Swimming, badminton, horseback riding while dressed like a time traveller from the 1890s- these are all minority interests. Normally they wouldn't get on TV at all. But because it's the Olympics we're supposed to have developed an overnight passion for them. Well, I haven't.
The same goes for the sailing. My parents had a sailboat once and my mother still remembers how I nearly ran it into an enormous, rusty, old buoy. I hated sailing. It's a sport- like many of the Olympic sports- only open to people with bags and bags of money. Because we're the nation of Drake, Nelson and Fisher we Brits are quite good at it- and it's one of the few sports in which we stand a reasonable chance of winning gold. So suddenly this chap I'd never heard of and whose name I continue not to know is a national hero. There was footage of him on the news, sitting in his little cockboat- becalmed- while the other competitors raced past him. And then I remembered that we are also the nation of Charlie Chaplin, Stan Laurel and Mr Bean.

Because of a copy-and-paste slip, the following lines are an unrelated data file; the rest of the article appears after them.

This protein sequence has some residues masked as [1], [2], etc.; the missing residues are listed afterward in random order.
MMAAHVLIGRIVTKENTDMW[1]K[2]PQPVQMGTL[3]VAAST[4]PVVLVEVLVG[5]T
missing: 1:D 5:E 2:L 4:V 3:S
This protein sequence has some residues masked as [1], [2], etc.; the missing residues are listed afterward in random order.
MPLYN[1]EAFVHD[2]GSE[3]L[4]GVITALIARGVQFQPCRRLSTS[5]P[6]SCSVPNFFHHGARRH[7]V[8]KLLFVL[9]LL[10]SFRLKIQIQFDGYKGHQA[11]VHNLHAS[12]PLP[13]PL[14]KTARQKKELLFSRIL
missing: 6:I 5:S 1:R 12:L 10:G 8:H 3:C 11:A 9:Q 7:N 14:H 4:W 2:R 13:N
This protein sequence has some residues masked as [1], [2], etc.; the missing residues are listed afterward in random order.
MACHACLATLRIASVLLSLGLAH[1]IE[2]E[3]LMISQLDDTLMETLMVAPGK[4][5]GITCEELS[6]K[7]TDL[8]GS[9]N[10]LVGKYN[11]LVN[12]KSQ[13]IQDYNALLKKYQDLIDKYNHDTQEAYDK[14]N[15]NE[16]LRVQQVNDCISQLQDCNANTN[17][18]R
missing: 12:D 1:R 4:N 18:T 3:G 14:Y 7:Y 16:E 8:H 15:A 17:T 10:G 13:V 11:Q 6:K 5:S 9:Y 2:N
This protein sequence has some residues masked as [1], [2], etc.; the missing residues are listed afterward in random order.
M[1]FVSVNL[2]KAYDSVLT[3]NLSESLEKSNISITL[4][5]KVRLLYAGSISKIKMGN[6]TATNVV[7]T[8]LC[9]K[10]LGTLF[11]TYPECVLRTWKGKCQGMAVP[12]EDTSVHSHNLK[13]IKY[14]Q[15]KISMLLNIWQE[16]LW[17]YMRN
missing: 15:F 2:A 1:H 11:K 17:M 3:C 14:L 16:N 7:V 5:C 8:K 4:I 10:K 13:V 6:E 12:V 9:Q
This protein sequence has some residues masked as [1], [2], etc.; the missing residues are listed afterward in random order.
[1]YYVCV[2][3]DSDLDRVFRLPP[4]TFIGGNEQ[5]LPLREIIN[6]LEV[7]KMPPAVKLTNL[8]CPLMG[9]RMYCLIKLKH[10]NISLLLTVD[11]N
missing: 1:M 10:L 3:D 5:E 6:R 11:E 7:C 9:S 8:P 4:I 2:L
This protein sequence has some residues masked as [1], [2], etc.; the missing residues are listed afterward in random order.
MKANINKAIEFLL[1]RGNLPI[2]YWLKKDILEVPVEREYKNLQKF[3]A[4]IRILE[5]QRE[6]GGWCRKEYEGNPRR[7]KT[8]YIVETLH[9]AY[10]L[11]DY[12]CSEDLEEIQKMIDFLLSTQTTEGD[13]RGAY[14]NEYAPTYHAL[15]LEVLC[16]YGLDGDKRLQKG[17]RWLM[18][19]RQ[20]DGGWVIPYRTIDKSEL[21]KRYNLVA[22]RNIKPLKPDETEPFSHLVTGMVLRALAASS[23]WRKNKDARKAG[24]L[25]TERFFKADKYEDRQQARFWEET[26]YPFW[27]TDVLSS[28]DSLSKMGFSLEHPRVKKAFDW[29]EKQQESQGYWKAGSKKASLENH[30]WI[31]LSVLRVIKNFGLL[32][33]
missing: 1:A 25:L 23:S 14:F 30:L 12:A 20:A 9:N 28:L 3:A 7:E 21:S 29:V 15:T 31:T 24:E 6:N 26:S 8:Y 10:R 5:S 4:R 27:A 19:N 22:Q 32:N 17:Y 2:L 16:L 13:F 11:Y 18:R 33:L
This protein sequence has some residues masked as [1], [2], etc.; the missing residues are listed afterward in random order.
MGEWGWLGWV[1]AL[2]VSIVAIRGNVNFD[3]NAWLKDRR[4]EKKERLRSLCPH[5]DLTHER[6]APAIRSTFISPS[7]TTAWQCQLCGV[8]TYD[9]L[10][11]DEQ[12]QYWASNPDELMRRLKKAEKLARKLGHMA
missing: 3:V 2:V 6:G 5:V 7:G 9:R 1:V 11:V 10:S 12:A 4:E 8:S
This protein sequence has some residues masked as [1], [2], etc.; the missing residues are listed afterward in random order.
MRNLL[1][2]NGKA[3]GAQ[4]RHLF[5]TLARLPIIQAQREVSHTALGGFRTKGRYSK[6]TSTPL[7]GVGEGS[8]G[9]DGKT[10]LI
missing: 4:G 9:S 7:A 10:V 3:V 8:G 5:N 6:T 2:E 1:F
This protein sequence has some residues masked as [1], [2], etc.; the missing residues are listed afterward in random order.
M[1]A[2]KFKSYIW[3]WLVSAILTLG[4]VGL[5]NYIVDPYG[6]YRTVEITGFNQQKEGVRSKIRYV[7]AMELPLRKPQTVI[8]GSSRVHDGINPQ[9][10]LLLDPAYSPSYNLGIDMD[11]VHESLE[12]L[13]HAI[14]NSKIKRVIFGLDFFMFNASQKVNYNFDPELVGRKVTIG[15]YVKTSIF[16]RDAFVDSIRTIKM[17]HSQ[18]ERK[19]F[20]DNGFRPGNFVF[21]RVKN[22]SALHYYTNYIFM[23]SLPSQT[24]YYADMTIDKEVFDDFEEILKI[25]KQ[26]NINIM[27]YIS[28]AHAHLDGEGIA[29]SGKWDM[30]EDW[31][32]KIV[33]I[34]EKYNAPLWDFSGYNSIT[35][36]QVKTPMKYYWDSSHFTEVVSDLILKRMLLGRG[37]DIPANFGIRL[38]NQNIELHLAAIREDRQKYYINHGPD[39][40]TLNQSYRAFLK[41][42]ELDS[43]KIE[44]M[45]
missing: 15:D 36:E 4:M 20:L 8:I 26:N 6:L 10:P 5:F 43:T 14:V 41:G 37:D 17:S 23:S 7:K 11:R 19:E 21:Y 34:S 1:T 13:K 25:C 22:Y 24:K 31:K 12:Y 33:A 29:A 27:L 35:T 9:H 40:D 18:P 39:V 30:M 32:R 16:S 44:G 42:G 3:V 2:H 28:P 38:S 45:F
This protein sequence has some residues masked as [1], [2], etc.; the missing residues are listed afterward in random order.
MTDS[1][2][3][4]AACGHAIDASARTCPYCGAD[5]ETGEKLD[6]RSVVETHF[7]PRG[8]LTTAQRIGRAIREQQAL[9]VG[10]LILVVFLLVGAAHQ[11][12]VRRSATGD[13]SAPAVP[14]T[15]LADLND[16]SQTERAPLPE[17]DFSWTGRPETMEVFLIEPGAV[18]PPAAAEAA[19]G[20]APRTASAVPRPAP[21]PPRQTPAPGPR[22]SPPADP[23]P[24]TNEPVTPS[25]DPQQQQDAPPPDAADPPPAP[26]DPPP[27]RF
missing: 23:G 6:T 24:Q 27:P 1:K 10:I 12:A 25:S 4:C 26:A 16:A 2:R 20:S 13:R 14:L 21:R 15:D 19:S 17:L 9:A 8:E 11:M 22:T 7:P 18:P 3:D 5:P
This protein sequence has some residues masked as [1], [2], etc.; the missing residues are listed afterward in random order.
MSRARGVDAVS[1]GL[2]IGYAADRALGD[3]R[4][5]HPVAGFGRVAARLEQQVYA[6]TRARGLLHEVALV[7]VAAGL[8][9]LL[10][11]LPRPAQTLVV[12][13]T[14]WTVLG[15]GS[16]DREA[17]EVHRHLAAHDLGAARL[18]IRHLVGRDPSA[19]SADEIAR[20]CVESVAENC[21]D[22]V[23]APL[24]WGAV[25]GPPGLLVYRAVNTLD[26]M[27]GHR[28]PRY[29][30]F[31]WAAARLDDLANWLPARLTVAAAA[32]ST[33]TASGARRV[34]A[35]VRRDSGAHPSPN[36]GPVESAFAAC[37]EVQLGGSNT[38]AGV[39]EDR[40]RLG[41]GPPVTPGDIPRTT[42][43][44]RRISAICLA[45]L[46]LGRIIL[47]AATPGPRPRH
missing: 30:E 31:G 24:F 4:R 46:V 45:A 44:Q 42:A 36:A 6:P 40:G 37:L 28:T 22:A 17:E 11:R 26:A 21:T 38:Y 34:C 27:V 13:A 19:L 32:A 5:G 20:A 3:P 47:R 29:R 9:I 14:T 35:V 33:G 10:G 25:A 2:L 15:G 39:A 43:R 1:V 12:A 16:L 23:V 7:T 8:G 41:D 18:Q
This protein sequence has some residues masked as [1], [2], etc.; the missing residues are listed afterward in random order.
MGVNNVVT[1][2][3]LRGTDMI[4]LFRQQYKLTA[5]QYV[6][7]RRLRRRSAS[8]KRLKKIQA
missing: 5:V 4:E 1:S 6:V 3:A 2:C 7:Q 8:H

All the build-up, all the hype, all the vast expenditure- and what's it for? It's for a bunch of activities which- in the grand scheme of things- are about as significant as growing prize tomatoes or building models of the House of Commons out of matchsticks. The Olympics is really just the village fete gone global- a multi-billion dollar celebration of hobbyism.
Jackie Fisher- quite a good sailor.